Support for Henri Crisp strong as cancer treatment in the US begins
Doncaster continues to rally around one of its own as the town gets behind a young cancer patient.
Young Henri Crisp begins proton therapy in Jacksonville, Florida, this week, and support for him is flooding in.
A superhero fundraiser raised money for him, and the adults are also doing their bit for Henri.
A local woman is swearing off the booze to raise money for the youngster.
A Wheatley woman is close to her goal of swearing off alcohol for a month to raise money for Henri.
Sarah Keeton will finish her month off booze on Tuesday.
She hopes to raise £400 for the cause.
Miss Keeton said she was undertaking the challenge as she was touched by the plight of Henri and mum Joann.
“I’m a single mum as well, and I can’t even begin to imagine what she’s going through,” she said.
Miss Keeton, 39, said any amount of money would help the cause.
“I’d appreciate every penny anybody could give me,” she said.
She wanted to take her kids, 10-year-old Bayley and Devon, who’s eight, to the sponsored walk at Sandall Park, but commitments meant only one could be there.
So Miss Keaton, who lives on Parkway North, decided to do a fundraiser of her own, and she said she knew it would get a good response.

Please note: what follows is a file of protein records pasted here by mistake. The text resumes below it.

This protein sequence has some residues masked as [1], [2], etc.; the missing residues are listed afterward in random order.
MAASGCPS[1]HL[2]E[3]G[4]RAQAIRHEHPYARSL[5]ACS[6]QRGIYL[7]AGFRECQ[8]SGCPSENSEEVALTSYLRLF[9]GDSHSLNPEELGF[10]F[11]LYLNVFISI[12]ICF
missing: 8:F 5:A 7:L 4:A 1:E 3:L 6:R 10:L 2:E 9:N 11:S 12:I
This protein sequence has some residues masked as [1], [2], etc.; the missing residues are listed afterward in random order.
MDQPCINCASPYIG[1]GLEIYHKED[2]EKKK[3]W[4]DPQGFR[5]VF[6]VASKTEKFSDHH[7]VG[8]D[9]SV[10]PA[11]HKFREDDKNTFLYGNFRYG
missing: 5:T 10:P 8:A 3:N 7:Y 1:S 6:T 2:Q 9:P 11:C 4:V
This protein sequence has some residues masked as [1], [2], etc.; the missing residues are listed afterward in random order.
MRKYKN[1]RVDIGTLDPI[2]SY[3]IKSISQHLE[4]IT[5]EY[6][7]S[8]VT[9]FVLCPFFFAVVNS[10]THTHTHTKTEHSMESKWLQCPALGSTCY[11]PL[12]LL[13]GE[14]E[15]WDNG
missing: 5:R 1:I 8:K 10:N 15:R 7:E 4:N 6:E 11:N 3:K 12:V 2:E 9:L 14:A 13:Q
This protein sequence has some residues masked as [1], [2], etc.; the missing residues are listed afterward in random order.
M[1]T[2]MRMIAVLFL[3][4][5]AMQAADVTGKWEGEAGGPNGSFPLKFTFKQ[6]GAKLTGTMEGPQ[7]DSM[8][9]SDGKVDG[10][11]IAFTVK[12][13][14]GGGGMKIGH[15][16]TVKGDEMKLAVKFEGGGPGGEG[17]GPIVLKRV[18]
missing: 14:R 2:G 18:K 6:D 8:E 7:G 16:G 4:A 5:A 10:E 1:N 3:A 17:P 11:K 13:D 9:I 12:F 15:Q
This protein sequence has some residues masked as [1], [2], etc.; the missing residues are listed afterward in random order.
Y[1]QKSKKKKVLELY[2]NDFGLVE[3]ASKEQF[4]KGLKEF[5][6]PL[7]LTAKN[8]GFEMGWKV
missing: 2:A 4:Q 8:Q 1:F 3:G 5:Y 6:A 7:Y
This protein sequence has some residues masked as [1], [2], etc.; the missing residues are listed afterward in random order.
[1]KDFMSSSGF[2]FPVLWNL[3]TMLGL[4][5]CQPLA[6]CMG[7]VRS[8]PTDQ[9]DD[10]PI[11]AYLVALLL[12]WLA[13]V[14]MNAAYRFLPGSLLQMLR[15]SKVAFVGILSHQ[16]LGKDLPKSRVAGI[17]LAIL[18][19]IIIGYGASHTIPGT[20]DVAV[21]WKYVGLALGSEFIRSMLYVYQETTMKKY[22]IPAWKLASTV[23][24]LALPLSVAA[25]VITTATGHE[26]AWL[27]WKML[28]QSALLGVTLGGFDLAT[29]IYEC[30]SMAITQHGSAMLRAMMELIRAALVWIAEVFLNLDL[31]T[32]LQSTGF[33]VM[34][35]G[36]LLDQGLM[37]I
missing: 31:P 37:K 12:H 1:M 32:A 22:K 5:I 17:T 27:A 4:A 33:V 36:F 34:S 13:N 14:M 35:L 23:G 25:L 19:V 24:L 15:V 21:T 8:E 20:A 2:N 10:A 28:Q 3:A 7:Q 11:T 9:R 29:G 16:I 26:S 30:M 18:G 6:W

“I knew that people would think I couldn’t do it,” Miss Keeton said.
Friends and family who think she can’t stay off the wine for a month have pledged some good amounts of money.
Her father has donated £100, and other friends have given £50 each.
Henri's treatment begins this week. He will undergo 30 sessions over the next six weeks.
Henri will receive treatment five days per week, with weekends off.
Mrs Crisp said Henri would come home a week after the last treatment, but that is subject to change.
Doctors will give the family a definite date when the treatment as at the halfway mark.
"At the moment it's booked for June 19," Mrs Crisp said.
Alison Maxfield is still collecting money from the sponsored walk at Sandall Park which she organised.
She expects to raise at least £1,300 from the walk undertaken by about 20 kids in a range of superhero costumes.
They collected £100 pounds in donations on the day, making Mrs Maxfield proud.
She said she wasn't concerned by the small turnout.
"I don't care," Mrs Maxfield said.
"The ones who did dress up raised money, and that's great.
"I can't wait to get the money to the family."